Image courtesy of Goldenvoice LLC, all rights reserved ©2022.
“We also had some happy accidents,” remembers Juan Santillan, Executive Producer at Six Degrees. “For instance, we didn’t know Beck was going to be joining Flume on-stage, and yet, the flower graphic was centered around him perfectly in the frame, like it was made just for him.”

Meanwhile on stage, all video feeds were color corrected live before going to the show’s AR truck, where AR visuals were composited into the live broadcast feed. Thanks to Unreal Engine’s DMX integration, the compositing was photoreal: the team could even synchronize all virtual lighting to the stage. Once composited, the video feed was then sent back to the main broadcast truck, where Flume’s show director was able to cut the final result from the AR cameras live, just as he would in a traditional performance. The result was a seamless, perfectly-timed visual experience that kept fans immersed in the music.

“The festival experience is about fully immersing yourself in the music and atmosphere to the point you get lost in the moment,” adds Eric Wagliardo, Live AR Producer at Coachella. “With live AR, we transported fans at home to that magical place, so they could experience Flume and Zawanda’s surreal imagination. A place where 300 ft. tall trippy cockatoos beckon and surreal flowers hover in the air.”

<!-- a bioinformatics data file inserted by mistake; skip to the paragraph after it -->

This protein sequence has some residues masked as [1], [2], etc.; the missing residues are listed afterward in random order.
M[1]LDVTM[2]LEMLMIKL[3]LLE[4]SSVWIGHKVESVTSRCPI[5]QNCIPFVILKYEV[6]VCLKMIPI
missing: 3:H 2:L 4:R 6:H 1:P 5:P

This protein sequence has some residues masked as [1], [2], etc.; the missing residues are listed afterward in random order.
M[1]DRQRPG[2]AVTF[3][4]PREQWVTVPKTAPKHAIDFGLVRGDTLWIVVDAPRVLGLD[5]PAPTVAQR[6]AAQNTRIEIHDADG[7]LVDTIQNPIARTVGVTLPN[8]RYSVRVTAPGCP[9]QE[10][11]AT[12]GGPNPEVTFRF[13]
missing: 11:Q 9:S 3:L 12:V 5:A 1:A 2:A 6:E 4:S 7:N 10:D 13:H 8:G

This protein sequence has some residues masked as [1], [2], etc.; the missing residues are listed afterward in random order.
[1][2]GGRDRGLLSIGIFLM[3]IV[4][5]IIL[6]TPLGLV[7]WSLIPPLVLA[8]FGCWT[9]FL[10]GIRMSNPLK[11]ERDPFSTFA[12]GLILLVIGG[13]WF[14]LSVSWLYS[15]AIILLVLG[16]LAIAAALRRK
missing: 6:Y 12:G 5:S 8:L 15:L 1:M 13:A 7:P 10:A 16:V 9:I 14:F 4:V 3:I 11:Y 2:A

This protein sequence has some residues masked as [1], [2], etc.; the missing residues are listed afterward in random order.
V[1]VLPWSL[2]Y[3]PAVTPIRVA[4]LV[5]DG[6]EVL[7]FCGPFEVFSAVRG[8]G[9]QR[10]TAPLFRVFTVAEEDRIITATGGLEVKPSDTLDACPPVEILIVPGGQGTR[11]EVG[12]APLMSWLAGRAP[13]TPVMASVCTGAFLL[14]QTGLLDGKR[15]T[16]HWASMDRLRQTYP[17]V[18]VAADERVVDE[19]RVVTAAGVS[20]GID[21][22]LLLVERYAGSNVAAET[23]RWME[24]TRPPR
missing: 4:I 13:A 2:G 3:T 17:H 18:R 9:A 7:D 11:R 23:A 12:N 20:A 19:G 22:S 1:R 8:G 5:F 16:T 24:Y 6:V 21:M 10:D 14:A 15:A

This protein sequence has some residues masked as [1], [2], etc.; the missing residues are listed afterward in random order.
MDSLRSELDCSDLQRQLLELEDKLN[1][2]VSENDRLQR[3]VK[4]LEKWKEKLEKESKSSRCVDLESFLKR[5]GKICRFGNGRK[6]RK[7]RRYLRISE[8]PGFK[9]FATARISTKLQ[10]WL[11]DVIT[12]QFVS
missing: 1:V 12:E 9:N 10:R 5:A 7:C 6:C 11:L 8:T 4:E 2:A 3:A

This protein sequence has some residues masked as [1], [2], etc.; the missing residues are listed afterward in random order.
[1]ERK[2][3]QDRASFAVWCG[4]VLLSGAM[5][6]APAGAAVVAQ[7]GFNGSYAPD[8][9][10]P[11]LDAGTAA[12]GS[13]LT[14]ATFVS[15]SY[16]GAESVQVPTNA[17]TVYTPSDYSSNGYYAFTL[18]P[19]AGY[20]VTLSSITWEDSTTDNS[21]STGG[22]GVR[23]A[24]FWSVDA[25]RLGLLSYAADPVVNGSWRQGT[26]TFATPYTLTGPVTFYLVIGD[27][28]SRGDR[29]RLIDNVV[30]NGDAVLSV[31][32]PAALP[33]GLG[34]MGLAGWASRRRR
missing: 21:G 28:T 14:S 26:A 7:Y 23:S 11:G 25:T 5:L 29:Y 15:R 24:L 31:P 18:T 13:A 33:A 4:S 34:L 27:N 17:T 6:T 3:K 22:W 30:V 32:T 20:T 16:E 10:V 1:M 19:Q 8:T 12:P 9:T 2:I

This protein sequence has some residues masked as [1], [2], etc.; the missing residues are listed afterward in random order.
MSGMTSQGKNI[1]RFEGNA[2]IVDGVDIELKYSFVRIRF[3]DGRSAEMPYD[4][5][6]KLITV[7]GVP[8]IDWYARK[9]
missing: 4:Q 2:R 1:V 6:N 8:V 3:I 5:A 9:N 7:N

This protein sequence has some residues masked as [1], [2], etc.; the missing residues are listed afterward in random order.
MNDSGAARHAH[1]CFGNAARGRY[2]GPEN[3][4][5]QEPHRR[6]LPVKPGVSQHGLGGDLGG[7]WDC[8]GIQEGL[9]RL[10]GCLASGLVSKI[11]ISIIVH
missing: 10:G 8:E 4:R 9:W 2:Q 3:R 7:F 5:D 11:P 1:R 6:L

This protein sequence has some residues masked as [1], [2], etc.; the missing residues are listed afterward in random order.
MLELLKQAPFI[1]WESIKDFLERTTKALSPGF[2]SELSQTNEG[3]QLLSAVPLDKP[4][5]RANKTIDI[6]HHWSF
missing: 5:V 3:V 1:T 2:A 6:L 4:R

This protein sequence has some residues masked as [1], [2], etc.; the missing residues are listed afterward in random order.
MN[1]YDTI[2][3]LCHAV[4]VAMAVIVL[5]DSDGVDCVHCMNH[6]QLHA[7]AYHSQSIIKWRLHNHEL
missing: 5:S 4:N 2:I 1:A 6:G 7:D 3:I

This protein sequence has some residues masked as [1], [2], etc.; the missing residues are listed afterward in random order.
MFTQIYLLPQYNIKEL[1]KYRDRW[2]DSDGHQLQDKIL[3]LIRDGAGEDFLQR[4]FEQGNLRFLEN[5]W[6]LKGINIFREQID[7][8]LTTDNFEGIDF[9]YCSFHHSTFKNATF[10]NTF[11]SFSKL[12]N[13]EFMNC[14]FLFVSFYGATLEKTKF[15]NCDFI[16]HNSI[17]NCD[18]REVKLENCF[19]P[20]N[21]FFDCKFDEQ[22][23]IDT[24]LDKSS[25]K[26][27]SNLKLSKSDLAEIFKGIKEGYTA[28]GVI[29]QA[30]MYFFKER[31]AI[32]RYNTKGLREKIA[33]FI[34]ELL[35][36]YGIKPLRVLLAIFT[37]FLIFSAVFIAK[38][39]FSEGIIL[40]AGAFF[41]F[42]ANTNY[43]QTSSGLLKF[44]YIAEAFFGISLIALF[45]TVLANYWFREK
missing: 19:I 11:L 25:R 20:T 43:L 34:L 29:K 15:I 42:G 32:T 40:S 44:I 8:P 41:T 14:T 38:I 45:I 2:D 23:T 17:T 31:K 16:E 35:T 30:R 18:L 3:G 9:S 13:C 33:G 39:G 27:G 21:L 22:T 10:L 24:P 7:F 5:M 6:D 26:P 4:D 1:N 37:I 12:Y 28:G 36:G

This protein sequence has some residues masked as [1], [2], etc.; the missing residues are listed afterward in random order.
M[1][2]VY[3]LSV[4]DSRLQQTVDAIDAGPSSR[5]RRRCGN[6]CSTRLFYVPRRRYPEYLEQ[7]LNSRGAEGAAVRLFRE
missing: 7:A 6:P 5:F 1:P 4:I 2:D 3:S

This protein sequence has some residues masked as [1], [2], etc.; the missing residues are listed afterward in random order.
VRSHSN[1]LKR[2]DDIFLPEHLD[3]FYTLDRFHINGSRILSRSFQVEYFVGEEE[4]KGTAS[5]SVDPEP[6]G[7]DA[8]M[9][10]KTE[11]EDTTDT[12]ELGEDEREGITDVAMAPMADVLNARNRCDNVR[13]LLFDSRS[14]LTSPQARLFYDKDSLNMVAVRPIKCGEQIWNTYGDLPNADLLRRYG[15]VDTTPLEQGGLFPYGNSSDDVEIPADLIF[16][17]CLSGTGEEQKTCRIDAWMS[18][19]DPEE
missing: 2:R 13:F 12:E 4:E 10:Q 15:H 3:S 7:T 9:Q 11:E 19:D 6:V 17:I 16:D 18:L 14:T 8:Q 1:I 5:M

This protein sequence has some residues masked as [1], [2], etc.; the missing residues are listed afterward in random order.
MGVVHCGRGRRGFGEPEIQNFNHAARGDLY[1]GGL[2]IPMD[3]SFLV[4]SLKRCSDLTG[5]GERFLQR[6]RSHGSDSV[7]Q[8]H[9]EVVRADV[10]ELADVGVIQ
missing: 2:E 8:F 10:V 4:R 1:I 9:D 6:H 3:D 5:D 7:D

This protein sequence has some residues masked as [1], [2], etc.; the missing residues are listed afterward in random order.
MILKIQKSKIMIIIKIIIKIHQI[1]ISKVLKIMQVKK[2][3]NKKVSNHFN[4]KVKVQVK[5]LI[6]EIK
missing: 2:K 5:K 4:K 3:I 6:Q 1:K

The future of concert visuals

Beyond Flume’s set, Coachella’s innovative AR pipeline has paved the way for a future where augmented reality visuals aren’t just seen by fans watching at home, but by those in the real world, too. “Engagement went crazy on the stream when the birds came out,” remembers Schoonover. “People weren’t sure if it was real or CG.”

For him, that rise in engagement represents a turning point for live show visuals: one that could even serve as a template for future hybrid events and festivals in the metaverse.

“As online audiences grow, it’s crucial that digital events bring something unique to the table. But it’s also important to think about how new tech could affect the experience on site. We hope this project will usher in the next era, where AR glasses and virtual worlds allow fans to experience a completely new dimension of music,” he adds.

“To us, this transition from 2D to 3D will be as revolutionary as the shift from mono to stereo, and Unreal Engine is a key part of making it happen. From start to finish, Unreal Engine created an environment where we could test ideas, iterate on concepts, and deliver an unforgettable experience for Coachella fans that spells the beginning of a new future. We’re excited to do even more next year,” said Wagliardo.

Extending the Coachellaverse

While AR might have been the main event, Coachella organizers didn’t stop there, extending their real-time ambitions into Fortnite and giving at-home fans another way to tap into the Coachella experience. Clothing styles inspired by Indio trends became part of the Fortnite universe, along with new, music-reactive accessories that play off the fun aesthetic of the festival. Coachella also took over the in-game airwaves with an official Icon Radio station featuring songs from over 30 2022 Coachella artists. Coachellaverse engage!